Andy Richardson: 'We must not forget medical staff as we take baby steps on long road back to normal'

Lockdown died in the Rose Garden.

When Super Dom arrived fashionably late to his very own Downing Street press conference, Britain shrugged and sighed. Five minutes later and Cliff Richard would have whipped out the mic and led us through a sing-a-long Congratulations.

Dom is a SPAD (that’s special advisor, rather than badly-spelled potato). He wilted during his moment in the sun. Was it really necessary to do a scientifically-unproven eye test on his wife’s birthday by making a 60-mile round-trip to a beauty spot? Who puts their kid in the car when their eyes are weird? Why didn’t his wife, who drives, take the wheel? So many questions, so much indifference. Should’ve gone to Specsavers.

As the internet changed the Government’s advice from ‘Stay Alert’ to ‘Stay Elite’, Super Dom did his best Edith Piaf impression with his version of Non, Je Ne Regrette Rien. And across the UK, people decided that perhaps they would make that trip to the beach after all. A 99, please, with extra strawberry sauce.

While it’s clearly in our best interest to physically distance, the nation’s willpower is shot. If Dom can do it, what’s to stop that BBQ, game of football, visit to the relatives or pint with friends? Our own sense of duty, that’s all. Though our leaders don’t lead by example, the British public is made of sterner stuff.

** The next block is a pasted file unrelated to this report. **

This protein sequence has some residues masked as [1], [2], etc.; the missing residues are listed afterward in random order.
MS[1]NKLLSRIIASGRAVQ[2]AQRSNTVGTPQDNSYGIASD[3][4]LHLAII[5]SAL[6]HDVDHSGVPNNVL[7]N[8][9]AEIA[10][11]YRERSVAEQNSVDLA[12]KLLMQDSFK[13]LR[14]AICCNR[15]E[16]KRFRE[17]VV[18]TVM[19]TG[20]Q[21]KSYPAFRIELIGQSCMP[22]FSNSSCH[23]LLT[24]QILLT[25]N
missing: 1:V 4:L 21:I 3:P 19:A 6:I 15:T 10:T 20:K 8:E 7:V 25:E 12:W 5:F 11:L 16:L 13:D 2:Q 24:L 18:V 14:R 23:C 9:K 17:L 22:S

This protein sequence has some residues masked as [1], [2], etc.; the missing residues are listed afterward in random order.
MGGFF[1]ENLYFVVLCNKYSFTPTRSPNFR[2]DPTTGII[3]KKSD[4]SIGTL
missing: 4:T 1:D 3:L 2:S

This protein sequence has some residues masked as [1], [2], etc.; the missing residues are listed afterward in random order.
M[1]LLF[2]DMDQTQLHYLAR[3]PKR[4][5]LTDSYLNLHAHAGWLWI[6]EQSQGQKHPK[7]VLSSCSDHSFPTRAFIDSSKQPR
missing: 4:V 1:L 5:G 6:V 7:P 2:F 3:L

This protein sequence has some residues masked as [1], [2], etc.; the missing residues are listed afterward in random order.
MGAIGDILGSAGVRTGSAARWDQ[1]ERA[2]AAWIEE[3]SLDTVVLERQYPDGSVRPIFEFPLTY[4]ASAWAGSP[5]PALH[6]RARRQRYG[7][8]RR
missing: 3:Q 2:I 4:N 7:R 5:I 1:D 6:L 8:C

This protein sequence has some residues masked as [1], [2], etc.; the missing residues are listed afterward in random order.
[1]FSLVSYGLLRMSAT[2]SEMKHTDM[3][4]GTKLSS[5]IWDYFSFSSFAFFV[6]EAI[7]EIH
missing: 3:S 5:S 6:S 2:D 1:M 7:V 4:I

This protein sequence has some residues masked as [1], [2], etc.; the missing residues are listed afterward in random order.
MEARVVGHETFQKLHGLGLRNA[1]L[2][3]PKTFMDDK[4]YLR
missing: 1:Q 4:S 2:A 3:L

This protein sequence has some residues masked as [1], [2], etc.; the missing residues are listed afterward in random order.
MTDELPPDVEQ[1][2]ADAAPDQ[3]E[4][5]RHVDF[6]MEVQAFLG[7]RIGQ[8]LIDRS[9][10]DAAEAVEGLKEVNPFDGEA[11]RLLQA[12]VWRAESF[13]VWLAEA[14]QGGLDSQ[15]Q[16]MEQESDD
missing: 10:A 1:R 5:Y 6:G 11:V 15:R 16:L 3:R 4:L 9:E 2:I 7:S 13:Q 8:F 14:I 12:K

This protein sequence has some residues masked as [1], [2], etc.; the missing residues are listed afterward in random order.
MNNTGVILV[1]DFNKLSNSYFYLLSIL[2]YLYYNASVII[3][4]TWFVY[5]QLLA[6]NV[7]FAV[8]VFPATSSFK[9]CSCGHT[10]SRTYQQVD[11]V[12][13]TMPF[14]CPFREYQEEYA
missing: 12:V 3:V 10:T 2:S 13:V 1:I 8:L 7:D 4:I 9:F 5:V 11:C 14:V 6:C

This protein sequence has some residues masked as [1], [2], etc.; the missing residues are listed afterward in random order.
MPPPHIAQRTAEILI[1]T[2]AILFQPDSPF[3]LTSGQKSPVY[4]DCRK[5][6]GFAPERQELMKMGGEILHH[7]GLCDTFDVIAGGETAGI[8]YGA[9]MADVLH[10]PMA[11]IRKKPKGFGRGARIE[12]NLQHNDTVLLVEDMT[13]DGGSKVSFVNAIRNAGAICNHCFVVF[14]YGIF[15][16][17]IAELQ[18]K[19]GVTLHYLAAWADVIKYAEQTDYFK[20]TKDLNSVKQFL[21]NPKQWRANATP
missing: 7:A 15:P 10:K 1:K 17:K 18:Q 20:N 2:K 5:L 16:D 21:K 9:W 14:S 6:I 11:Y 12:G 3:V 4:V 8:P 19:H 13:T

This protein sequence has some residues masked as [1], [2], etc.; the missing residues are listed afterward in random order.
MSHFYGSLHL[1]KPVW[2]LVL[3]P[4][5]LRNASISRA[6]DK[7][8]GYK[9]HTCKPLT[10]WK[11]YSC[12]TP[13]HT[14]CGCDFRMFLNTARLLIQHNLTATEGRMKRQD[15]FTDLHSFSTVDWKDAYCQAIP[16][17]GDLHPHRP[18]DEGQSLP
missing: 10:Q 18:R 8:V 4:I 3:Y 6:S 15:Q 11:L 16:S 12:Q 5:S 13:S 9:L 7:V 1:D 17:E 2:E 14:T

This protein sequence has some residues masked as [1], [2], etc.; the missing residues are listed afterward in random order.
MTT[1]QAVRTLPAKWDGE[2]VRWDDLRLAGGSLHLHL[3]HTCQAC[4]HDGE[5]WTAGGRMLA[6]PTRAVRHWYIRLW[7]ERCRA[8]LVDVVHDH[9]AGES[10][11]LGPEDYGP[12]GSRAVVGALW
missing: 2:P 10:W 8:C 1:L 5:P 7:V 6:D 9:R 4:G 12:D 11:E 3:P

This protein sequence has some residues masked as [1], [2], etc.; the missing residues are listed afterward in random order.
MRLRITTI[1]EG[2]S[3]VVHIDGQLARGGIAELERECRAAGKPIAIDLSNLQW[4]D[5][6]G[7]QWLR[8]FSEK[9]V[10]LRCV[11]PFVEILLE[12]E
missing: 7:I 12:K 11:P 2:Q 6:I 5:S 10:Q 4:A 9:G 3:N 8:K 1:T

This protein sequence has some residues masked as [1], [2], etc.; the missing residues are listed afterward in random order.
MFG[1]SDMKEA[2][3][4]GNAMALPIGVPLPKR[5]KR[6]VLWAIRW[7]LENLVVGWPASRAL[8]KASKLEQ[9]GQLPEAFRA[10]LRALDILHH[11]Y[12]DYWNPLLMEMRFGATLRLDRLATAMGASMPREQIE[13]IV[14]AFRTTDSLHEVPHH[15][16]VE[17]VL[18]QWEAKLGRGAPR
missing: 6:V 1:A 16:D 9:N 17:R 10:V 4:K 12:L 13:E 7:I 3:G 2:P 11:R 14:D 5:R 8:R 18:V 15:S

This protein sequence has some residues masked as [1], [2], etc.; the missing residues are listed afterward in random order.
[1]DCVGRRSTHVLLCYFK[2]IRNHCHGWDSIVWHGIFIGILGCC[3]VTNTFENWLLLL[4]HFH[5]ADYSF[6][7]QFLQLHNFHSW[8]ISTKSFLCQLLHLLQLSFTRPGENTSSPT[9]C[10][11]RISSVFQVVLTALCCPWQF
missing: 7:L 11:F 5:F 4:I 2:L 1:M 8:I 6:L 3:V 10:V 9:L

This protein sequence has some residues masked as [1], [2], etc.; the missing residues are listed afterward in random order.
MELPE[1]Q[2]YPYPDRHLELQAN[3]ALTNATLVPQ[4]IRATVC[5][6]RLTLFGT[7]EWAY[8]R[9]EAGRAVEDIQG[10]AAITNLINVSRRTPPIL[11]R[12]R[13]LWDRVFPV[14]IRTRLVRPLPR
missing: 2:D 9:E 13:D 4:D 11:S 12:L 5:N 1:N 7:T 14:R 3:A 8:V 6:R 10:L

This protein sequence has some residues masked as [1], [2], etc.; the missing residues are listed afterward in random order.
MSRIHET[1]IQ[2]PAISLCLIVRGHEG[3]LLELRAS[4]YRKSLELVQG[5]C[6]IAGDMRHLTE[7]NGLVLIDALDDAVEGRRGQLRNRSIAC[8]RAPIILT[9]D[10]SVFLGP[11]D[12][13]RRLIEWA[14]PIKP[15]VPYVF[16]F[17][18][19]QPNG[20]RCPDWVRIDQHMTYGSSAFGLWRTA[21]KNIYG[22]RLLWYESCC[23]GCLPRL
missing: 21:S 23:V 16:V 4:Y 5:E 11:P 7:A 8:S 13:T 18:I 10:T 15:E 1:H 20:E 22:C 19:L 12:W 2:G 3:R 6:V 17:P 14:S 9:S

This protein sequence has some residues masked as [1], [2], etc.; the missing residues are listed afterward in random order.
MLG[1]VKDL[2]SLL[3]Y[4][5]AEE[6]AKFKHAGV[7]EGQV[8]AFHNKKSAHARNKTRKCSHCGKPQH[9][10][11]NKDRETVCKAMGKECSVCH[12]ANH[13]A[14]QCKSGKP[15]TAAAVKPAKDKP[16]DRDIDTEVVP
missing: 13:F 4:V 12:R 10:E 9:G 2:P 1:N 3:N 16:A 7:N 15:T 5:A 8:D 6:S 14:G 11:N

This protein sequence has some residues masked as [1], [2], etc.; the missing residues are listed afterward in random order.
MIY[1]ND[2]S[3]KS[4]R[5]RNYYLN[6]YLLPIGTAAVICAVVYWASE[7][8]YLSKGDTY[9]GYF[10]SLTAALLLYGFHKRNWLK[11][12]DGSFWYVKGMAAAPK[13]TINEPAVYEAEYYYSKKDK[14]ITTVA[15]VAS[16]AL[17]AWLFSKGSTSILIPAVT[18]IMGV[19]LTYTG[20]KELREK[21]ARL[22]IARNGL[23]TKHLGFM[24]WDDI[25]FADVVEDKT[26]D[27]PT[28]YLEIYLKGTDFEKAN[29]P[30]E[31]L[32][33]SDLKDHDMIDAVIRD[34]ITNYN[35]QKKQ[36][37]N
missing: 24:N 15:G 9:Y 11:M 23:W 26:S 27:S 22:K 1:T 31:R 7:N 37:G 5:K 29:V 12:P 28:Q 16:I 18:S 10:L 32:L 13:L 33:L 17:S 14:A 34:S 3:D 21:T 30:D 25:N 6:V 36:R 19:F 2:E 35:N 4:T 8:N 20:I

As we look forward to shops re-opening and wonder who’ll buy a new car during the greatest recession of our lives, we’re already into the next phase. Downing Street press conferences no longer connect, though they were enlivened last week when football pundit Robbie Savage appeared to ask about grassroots soccer.

BoJo ought to introduce a new strategy to keep us engaged, by booking special guests. How about Anton du Beke asking about the re-opening of dance schools, Marco Pierre White giving Matt Hancock a rocket over the continued closure of restaurants and Boycie cutting a ribbon when car showrooms are re-opened.

Post traumatic stress disorder is starting to kick in for medical staff as hospitals gradually quieten. They have seen more death during the past two months than they might across many years. It will take them time to recover.

We must not forget them as we take baby steps on the long road back to normal.

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